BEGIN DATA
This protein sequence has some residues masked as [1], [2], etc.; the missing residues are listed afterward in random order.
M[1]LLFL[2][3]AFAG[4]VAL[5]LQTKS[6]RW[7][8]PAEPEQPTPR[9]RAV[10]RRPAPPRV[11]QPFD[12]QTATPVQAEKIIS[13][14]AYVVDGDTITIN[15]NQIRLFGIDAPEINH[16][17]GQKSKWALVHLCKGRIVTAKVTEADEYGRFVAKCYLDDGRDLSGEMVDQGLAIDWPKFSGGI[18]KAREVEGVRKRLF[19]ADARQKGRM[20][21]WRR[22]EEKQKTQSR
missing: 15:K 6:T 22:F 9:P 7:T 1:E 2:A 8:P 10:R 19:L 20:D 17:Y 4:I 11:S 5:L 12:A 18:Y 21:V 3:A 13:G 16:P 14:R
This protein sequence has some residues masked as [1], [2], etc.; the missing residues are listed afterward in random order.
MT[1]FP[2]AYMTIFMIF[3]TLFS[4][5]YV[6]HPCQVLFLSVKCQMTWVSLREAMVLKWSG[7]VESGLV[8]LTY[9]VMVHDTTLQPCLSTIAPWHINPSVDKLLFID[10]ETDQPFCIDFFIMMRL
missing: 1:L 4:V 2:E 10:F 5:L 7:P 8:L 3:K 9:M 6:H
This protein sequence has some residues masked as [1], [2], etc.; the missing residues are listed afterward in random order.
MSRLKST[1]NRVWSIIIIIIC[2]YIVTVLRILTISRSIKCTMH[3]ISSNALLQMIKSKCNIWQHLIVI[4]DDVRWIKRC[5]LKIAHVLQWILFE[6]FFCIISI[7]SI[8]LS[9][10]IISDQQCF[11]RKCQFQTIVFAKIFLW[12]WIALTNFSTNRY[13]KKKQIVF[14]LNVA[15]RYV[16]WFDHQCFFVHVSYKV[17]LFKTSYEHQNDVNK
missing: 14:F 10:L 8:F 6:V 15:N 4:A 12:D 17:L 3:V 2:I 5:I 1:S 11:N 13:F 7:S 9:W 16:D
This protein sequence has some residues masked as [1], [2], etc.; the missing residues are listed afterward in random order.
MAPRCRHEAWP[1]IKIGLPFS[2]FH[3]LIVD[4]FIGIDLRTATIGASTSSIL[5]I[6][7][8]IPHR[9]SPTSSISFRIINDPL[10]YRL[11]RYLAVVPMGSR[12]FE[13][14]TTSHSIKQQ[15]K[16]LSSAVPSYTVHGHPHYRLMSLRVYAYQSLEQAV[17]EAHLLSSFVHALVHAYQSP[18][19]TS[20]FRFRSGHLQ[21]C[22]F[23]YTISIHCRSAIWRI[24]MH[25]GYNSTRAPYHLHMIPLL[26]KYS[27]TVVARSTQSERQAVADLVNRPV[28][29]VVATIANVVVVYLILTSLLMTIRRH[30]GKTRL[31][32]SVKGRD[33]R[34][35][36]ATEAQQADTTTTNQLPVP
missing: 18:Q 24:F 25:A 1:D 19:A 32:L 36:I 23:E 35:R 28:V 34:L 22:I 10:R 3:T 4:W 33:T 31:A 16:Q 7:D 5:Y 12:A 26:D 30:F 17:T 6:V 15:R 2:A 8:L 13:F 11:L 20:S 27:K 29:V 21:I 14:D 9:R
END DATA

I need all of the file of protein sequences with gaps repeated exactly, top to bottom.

This protein sequence has some residues masked as [1], [2], etc.; the missing residues are listed afterward in random order.
M[1]LLFL[2][3]AFAG[4]VAL[5]LQTKS[6]RW[7][8]PAEPEQPTPR[9]RAV[10]RRPAPPRV[11]QPFD[12]QTATPVQAEKIIS[13][14]AYVVDGDTITIN[15]NQIRLFGIDAPEINH[16][17]GQKSKWALVHLCKGRIVTAKVTEADEYGRFVAKCYLDDGRDLSGEMVDQGLAIDWPKFSGGI[18]KAREVEGVRKRLF[19]ADARQKGRM[20][21]WRR[22]EEKQKTQSR
missing: 15:K 6:T 22:F 9:P 7:T 1:E 2:A 8:P 10:R 19:L 20:D 17:Y 4:I 11:S 5:L 12:A 18:Y 21:V 3:A 13:G 16:P 14:R
This protein sequence has some residues masked as [1], [2], etc.; the missing residues are listed afterward in random order.
MT[1]FP[2]AYMTIFMIF[3]TLFS[4][5]YV[6]HPCQVLFLSVKCQMTWVSLREAMVLKWSG[7]VESGLV[8]LTY[9]VMVHDTTLQPCLSTIAPWHINPSVDKLLFID[10]ETDQPFCIDFFIMMRL
missing: 1:L 4:V 2:E 10:F 5:L 7:P 8:L 3:K 9:M 6:H
This protein sequence has some residues masked as [1], [2], etc.; the missing residues are listed afterward in random order.
MSRLKST[1]NRVWSIIIIIIC[2]YIVTVLRILTISRSIKCTMH[3]ISSNALLQMIKSKCNIWQHLIVI[4]DDVRWIKRC[5]LKIAHVLQWILFE[6]FFCIISI[7]SI[8]LS[9][10]IISDQQCF[11]RKCQFQTIVFAKIFLW[12]WIALTNFSTNRY[13]KKKQIVF[14]LNVA[15]RYV[16]WFDHQCFFVHVSYKV[17]LFKTSYEHQNDVNK
missing: 14:F 10:L 8:F 6:V 15:N 4:A 12:D 17:L 3:V 2:I 5:I 1:S 11:N 13:F 7:S 9:W 16:D
This protein sequence has some residues masked as [1], [2], etc.; the missing residues are listed afterward in random order.
MAPRCRHEAWP[1]IKIGLPFS[2]FH[3]LIVD[4]FIGIDLRTATIGASTSSIL[5]I[6][7][8]IPHR[9]SPTSSISFRIINDPL[10]YRL[11]RYLAVVPMGSR[12]FE[13][14]TTSHSIKQQ[15]K[16]LSSAVPSYTVHGHPHYRLMSLRVYAYQSLEQAV[17]EAHLLSSFVHALVHAYQSP[18][19]TS[20]FRFRSGHLQ[21]C[22]F[23]YTISIHCRSAIWRI[24]MH[25]GYNSTRAPYHLHMIPLL[26]KYS[27]TVVARSTQSERQAVADLVNRPV[28][29]VVATIANVVVVYLILTSLLMTIRRH[30]GKTRL[31][32]SVKGRD[33]R[34][35][36]ATEAQQADTTTTNQLPVP
missing: 18:Q 24:F 25:A 1:D 19:A 32:L 36:I 23:E 35:R 28:V 34:L 22:I 10:R 3:T 4:W 33:T 31:A 16:Q 7:D 5:Y 12:A 26:D 30:F 17:T 6:V 15:R 2:A 8:L 13:F 11:L 20:S 27:K 29:V 21:I 14:D 9:R